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Re: Back to Actual Training

Postby Doc E » Fri Feb 09, 2018 9:26 am

IMO, Upland dogs learn an immense amount from being out hunting (exploring as a pup).
Waterfowl dogs learn from their human trainer.

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Re: Back to Actual Training

Postby JONOV » Fri Feb 09, 2018 12:32 pm

Doc E wrote:IMO, Upland dogs learn an immense amount from being out hunting (exploring as a pup).
Waterfowl dogs learn from their human trainer.

.

Or, they train their human, to throw another $2 shell out where the duck is :D

I'm going to train for the UT test, then move on to some retriever type training...Hunting moving water this year illustrated holes in the "duck search" mentality when the dog expands the search in the wrong direction if the tide is sucking the duck elsewhere. More blind retrieve work is needed for us. I didn't lose but one duck all year, but I also had to "lead" the dead/crippled duck when sending him on his retrieve basically by timing and positioning us so he would see it about when it drifted out of the decoys...

The other option would be to make sure he can mostly see out and not hunt from a stake blind where every retrieve is blind.

I was very happy with his search/recovery in areas where the current wasn't cooking, or if he had a mark.
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Re: Back to Actual Training

Postby LongHammer » Fri Feb 09, 2018 3:34 pm

JONOV wrote:
Doc E wrote:IMO, Upland dogs learn an immense amount from being out hunting (exploring as a pup).
Waterfowl dogs learn from their human trainer.

.

Or, they train their human, to throw another $2 shell out where the duck is :D

I'm going to train for the UT test, then move on to some retriever type training...Hunting moving water this year illustrated holes in the "duck search" mentality when the dog expands the search in the wrong direction if the tide is sucking the duck elsewhere. More blind retrieve work is needed for us. I didn't lose but one duck all year, but I also had to "lead" the dead/crippled duck when sending him on his retrieve basically by timing and positioning us so he would see it about when it drifted out of the decoys...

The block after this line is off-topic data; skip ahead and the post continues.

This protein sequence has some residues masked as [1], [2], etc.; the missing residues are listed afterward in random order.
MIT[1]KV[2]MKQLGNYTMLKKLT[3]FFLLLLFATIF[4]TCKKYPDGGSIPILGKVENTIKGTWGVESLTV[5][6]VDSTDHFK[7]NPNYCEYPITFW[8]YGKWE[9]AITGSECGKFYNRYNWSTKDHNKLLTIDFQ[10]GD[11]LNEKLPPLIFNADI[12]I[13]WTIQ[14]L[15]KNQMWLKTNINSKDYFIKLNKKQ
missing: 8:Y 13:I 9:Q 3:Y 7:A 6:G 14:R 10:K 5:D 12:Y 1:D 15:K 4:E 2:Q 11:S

The other option would be to make sure he can mostly see out and not hunt from a stake blind where every retrieve is blind.

I was very happy with his search/recovery in areas where the current wasn't cooking, or if he had a mark.


I hunt moving water most of the time. I expect Otto to move to the gun and get the mark. Not to break after the bird but when the shotguns go up and start popping he needs to see the birds drop. He goes for the fast moving drifters or cripples first and if multiple birds drop in fast water Ill walk out to cut down his swim time. In moving water you don't always have time so in the right shell holder on my waders bottom loop is a Rio 3" #2. Cut those marking rounds to 65 cents!
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Re: Back to Actual Training

Postby Kiger2 » Fri Feb 09, 2018 5:36 pm

Doc, My apologies for not letting you know I was back. Sorry to worry you!

Can you explain the following? "Never in real hunting do you make 150 yard kill shots. Seldom do you have 150 yard blind retrieves."
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Re: Back to Actual Training

Postby 3drahthaars » Fri Feb 09, 2018 8:06 pm

Doc E wrote:IMO, Upland dogs learn an immense amount from being out hunting (exploring as a pup).
Waterfowl dogs learn from their human trainer.

.


When you walk out of an impoundment and come upon a party of hunters looking around a patch of feathers on the water for the duck, cut your dog loose, see it hit the puff of feathers, gradually circle wider and wider then straighten out towards where one of the party says "... that's the direction I think I saw the duck go...".

Then, a half-hour later when she returns with the duck and you hear the ooohs and aaahs you then realize/appreciate that great waterfowl dogs benefits from hunting, exploring, and opportunities.

You can call it training... but, I didn't train her... I picked the breeding and trusted it would produce if she was given the exposure...

We don't spend the off season training for much more than steadiness... and, we pick up next season just where we left off.

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Re: Back to Actual Training

Postby Doc E » Fri Feb 09, 2018 9:23 pm

Kiger2 wrote:Doc, My apologies for not letting you know I was back. Sorry to worry you!

Can you explain the following? "Never in real hunting do you make 150 yard kill shots. Seldom do you have 150 yard blind retrieves."


What's to explain ?. It is what it says. I have never shot anything with feathers at 150 yards.
Unless you have a "sailer", you don't have very many 'blinds' over 150 yards.
Do you have a specific question ?